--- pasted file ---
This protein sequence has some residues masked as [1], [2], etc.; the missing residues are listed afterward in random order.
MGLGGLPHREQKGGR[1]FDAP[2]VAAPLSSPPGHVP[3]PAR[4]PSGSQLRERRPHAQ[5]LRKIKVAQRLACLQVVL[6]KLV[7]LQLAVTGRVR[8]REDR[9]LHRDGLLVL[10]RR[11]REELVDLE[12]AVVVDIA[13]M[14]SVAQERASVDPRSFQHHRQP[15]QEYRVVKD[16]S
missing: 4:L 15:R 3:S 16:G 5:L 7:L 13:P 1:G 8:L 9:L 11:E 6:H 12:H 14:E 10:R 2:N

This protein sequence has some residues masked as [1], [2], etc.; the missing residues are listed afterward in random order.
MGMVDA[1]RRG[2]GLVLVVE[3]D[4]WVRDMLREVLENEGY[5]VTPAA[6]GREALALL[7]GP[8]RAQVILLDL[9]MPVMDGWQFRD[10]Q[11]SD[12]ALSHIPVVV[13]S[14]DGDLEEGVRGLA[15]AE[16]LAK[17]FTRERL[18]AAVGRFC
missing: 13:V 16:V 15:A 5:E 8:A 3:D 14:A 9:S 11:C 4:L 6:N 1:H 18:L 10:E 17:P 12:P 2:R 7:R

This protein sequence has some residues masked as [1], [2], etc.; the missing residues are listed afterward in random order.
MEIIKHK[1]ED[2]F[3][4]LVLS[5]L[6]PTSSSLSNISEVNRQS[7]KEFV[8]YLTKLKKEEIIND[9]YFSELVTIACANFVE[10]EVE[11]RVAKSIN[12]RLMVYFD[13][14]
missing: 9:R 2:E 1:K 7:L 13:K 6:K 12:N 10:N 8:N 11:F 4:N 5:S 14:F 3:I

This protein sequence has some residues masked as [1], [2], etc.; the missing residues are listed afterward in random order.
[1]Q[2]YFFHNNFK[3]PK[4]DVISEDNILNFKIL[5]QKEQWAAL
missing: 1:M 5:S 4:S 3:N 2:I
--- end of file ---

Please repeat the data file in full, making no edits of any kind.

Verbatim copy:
This protein sequence has some residues masked as [1], [2], etc.; the missing residues are listed afterward in random order.
MGLGGLPHREQKGGR[1]FDAP[2]VAAPLSSPPGHVP[3]PAR[4]PSGSQLRERRPHAQ[5]LRKIKVAQRLACLQVVL[6]KLV[7]LQLAVTGRVR[8]REDR[9]LHRDGLLVL[10]RR[11]REELVDLE[12]AVVVDIA[13]M[14]SVAQERASVDPRSFQHHRQP[15]QEYRVVKD[16]S
missing: 4:L 15:R 3:S 16:G 5:L 7:L 13:P 1:G 8:L 9:L 11:E 6:H 12:H 14:E 10:R 2:N

This protein sequence has some residues masked as [1], [2], etc.; the missing residues are listed afterward in random order.
MGMVDA[1]RRG[2]GLVLVVE[3]D[4]WVRDMLREVLENEGY[5]VTPAA[6]GREALALL[7]GP[8]RAQVILLDL[9]MPVMDGWQFRD[10]Q[11]SD[12]ALSHIPVVV[13]S[14]DGDLEEGVRGLA[15]AE[16]LAK[17]FTRERL[18]AAVGRFC
missing: 13:V 16:V 15:A 5:E 8:A 3:D 14:A 9:S 11:C 4:L 6:N 1:H 18:L 10:E 17:P 12:P 2:R 7:R

This protein sequence has some residues masked as [1], [2], etc.; the missing residues are listed afterward in random order.
MEIIKHK[1]ED[2]F[3][4]LVLS[5]L[6]PTSSSLSNISEVNRQS[7]KEFV[8]YLTKLKKEEIIND[9]YFSELVTIACANFVE[10]EVE[11]RVAKSIN[12]RLMVYFD[13][14]
missing: 9:R 2:E 1:K 7:L 13:K 6:K 12:N 10:N 8:N 11:F 4:N 5:S 14:F 3:I

This protein sequence has some residues masked as [1], [2], etc.; the missing residues are listed afterward in random order.
[1]Q[2]YFFHNNFK[3]PK[4]DVISEDNILNFKIL[5]QKEQWAAL
missing: 1:M 5:S 4:S 3:N 2:I